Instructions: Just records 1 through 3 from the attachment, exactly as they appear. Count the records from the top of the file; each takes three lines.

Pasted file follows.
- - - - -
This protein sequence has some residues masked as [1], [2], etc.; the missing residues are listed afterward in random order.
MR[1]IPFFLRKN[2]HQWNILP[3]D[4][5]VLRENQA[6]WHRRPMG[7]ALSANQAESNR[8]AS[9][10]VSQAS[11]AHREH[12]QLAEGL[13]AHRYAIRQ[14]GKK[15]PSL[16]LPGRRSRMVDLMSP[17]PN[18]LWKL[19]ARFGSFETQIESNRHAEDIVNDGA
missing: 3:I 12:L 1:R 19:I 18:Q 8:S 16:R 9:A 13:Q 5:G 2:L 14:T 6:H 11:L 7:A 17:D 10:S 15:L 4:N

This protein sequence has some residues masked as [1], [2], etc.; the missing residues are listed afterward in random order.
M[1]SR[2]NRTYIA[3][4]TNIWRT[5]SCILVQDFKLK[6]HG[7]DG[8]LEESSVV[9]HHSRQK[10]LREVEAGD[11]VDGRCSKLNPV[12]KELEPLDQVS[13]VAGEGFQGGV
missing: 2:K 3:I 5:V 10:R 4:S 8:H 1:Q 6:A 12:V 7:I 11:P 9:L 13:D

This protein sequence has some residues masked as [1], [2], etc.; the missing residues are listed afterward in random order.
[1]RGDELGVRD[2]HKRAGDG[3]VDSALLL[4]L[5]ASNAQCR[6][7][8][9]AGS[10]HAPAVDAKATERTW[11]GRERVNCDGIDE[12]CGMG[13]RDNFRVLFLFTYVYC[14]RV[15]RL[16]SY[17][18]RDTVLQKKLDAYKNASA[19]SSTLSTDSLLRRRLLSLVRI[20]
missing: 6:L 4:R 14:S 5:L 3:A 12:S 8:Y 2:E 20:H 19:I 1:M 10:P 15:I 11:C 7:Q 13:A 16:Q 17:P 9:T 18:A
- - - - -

This protein sequence has some residues masked as [1], [2], etc.; the missing residues are listed afterward in random order.
MR[1]IPFFLRKN[2]HQWNILP[3]D[4][5]VLRENQA[6]WHRRPMG[7]ALSANQAESNR[8]AS[9][10]VSQAS[11]AHREH[12]QLAEGL[13]AHRYAIRQ[14]GKK[15]PSL[16]LPGRRSRMVDLMSP[17]PN[18]LWKL[19]ARFGSFETQIESNRHAEDIVNDGA
missing: 3:I 12:L 1:R 19:I 18:Q 8:S 16:R 9:A 13:Q 5:G 2:L 14:T 6:H 11:L 7:A 17:D 10:S 15:L 4:N

This protein sequence has some residues masked as [1], [2], etc.; the missing residues are listed afterward in random order.
M[1]SR[2]NRTYIA[3][4]TNIWRT[5]SCILVQDFKLK[6]HG[7]DG[8]LEESSVV[9]HHSRQK[10]LREVEAGD[11]VDGRCSKLNPV[12]KELEPLDQVS[13]VAGEGFQGGV
missing: 2:K 3:I 5:V 10:R 4:S 8:H 1:Q 6:A 12:V 7:I 11:P 9:L 13:D

This protein sequence has some residues masked as [1], [2], etc.; the missing residues are listed afterward in random order.
[1]RGDELGVRD[2]HKRAGDG[3]VDSALLL[4]L[5]ASNAQCR[6][7][8][9]AGS[10]HAPAVDAKATERTW[11]GRERVNCDGIDE[12]CGMG[13]RDNFRVLFLFTYVYC[14]RV[15]RL[16]SY[17][18]RDTVLQKKLDAYKNASA[19]SSTLSTDSLLRRRLLSLVRI[20]
missing: 6:L 4:R 14:S 5:L 3:A 12:S 8:Y 2:E 20:H 19:I 1:M 10:P 15:I 11:C 7:Q 13:A 16:Q 17:P 9:T 18:A